A.M. Hanafy , H.A. Khalil , Omnia E. Kilany , Marwa A. Hassan , Mohamed S. Yusuf , Abdelazim Ibrahim , I.M. Fares , A.M. Hassan and P.G. Reddy
  The objective of this study was to determine the optimal level of an Oil Mixture (OM) supplementation in drinking water to enhance the performance of older Japanese quail. Five hundred forty Japanese quail, 40 weeks old, were randomly assigned to 4 experimental groups (90 female and 45 male/group) that received OM at 0, 0.5, 1 and 2 mL/L–1 of drinking water during the experimental period of 42 days. Egg production, egg quality, fertility and hatchability percentages were evaluated. Serum alanine aminotransferase (ALT), aspartate transferase (AST), total protein, albumin, urea, creatinine, total lipids, cholesterol and triglycerides were estimated. Livers were examined for histopathological changes. Results showed that birds received 0.5 mL/L–1 of OM had significantly improved in most studied traits compared to the other treated and control groups. Laying rate, fertility, hatchability percentage, yolk index, internal quality unit and ovarian yellow follicle number were superior in 0.5 group than the other experimental groups. In contrast, birds received 1 or 2 mL had significantly higher concentrations of ALT and AST than birds that received 0.5 mL or control birds. Serum chemistry analysis revealed no significant effects due to treatments on kidney functions. Histopathological findings revealed disruption of normal hepatic architecture in birds that received 1 or 2 mL of OM supplementation compared to 0.5 mL and control birds. Our findings suggest that 0.5 mL/L–1 of OM could be enough and useful in improving productive and physiological performance of laying Japanese quail.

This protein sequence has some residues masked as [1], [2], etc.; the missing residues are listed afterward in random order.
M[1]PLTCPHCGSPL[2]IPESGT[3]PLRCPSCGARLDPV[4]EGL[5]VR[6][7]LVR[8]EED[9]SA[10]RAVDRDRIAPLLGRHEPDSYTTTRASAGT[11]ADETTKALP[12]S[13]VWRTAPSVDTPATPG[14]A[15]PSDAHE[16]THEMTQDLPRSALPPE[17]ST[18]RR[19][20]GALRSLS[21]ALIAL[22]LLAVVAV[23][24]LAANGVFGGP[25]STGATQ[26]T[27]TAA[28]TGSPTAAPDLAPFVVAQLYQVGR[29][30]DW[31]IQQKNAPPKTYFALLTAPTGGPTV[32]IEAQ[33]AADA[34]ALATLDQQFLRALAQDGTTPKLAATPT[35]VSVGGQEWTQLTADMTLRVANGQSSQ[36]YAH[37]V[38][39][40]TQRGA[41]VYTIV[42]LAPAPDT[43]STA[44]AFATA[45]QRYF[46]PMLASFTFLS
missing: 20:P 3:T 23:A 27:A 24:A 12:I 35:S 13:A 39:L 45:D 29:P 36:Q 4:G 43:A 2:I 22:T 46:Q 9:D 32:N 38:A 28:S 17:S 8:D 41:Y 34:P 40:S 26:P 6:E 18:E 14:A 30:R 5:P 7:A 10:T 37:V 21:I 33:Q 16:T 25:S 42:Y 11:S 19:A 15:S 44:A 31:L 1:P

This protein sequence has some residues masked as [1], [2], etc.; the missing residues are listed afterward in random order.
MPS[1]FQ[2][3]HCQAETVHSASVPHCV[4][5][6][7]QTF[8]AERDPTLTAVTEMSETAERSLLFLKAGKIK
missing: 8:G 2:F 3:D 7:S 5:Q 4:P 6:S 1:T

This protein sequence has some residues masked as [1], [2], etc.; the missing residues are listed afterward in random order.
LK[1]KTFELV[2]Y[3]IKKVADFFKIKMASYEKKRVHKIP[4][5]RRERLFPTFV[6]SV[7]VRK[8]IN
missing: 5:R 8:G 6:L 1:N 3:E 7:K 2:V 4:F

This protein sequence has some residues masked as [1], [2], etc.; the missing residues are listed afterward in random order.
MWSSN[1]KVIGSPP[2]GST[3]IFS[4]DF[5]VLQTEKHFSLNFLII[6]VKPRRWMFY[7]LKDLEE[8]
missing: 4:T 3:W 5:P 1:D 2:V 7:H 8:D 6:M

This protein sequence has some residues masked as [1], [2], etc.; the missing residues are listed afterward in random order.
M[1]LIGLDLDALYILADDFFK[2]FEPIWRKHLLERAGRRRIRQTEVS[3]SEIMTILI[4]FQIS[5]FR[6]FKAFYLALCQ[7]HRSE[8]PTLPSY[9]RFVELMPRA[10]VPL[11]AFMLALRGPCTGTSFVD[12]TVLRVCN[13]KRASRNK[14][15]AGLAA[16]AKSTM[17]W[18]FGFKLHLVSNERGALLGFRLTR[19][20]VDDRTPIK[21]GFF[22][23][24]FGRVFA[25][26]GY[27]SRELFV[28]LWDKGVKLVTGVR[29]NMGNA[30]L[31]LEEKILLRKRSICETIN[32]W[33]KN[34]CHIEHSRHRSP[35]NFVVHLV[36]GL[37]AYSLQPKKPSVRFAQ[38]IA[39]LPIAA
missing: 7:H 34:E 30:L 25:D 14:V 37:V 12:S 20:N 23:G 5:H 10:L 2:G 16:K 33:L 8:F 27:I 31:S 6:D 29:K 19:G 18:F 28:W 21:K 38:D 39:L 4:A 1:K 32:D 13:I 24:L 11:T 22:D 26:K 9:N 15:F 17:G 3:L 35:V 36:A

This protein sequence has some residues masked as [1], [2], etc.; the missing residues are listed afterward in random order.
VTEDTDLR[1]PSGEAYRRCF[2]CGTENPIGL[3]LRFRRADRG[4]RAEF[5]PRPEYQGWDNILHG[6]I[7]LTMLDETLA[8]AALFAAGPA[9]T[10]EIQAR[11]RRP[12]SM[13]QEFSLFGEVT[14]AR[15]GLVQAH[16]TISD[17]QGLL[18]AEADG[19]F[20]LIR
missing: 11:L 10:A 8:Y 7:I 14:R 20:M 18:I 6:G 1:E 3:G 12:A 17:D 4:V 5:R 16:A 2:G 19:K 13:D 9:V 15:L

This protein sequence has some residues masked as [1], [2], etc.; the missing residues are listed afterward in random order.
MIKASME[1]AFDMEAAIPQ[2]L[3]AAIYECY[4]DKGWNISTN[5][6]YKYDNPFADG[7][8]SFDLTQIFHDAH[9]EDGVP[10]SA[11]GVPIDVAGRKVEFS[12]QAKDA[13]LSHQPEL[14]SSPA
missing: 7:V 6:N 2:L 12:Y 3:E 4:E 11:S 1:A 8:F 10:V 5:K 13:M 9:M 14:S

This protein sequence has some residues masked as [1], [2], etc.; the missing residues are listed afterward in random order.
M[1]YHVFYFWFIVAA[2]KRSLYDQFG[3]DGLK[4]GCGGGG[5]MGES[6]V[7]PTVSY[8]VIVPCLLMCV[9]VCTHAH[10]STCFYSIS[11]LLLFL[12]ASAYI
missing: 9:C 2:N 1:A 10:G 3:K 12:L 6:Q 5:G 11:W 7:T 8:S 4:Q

S. Essam Soliman , P.G. Reddy , A.A. Mohamed Sobeih , H. Busby and E. Sara Rowe